Semiconductor nanoparticles (NPs) are a class of nanoscopic materials with highly tunable optical and electronic properties. The electronic density of states of these NPs depends strongly on both shape and size and has allowed semiconductor NPs to be tailored for applications in various fields including photovoltaics, solid-state lighting, and biological labeling. This work presents investigation of the effect of shape on excitonic properties of electronically excited NPs. Specifically, this work focuses on isovolumetric NPs and addresses the question of how optical properties of NPs are impacted by isovolumetic deformation of NP shapes. The effects of three shapes, representing 1D, 2D, and 3D quantum confinement, for three sizes and four semiconductor materials (CdSe, CdS, CdTe, and PbS) were studied. The electronic excitation in these NPs was described using electron-hole (eh) quasiparticle representation, and exciton binding energies, eh-joint probabilities, and eh-separation distances were calculated using the eh explicitly correlated Hartree-Fock method. The calculations demonstrated that increased anisotropy in the confinement potential resulted in decreased exciton binding energy in the NPs. Within a specific volume, it was found that nanorods exhibited lower exciton binding energies than did nanodisks and that nanodisks exhibited lower exciton binding energies than nanospheres of identical volume. In contrast, the trend for eh-joint probability was found to be opposite that of exciton binding energies. These results demonstrate that a relatively small change in NP structure can result in a substantial change in the excitonic properties of these nanomaterials. (Graph Presented).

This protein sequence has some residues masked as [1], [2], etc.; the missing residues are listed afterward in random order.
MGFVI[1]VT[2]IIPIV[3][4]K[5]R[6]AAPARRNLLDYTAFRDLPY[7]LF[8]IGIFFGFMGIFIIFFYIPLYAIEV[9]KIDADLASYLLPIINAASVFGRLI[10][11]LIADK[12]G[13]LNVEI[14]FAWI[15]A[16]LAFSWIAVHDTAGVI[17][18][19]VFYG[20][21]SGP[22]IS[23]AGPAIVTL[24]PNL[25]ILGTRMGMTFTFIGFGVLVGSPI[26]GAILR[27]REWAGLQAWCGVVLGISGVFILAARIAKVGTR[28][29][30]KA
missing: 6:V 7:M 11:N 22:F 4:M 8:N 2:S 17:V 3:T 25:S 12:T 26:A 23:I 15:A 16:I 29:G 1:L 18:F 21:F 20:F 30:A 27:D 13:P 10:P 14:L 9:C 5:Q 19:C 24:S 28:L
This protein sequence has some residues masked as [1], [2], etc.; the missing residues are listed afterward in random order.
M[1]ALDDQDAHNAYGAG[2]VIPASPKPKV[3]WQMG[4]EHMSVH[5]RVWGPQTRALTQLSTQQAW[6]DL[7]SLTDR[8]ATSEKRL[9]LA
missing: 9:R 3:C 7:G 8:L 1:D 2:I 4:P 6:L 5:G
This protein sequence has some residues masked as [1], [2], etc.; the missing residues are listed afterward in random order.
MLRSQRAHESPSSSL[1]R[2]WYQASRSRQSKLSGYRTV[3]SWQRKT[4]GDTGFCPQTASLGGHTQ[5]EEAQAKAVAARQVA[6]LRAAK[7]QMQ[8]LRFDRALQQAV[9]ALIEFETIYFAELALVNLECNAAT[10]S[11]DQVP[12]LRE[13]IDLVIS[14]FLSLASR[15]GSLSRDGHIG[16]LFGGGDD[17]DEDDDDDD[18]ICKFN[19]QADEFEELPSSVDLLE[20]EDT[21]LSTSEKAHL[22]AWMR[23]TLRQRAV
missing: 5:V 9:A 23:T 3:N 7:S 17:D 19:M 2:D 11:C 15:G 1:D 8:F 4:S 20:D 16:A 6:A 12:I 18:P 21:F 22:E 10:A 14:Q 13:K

ASJC Scopus subject areas
- Electronic, Optical and Magnetic Materials
- Surfaces, Coatings and Films
- Physical and Theoretical Chemistry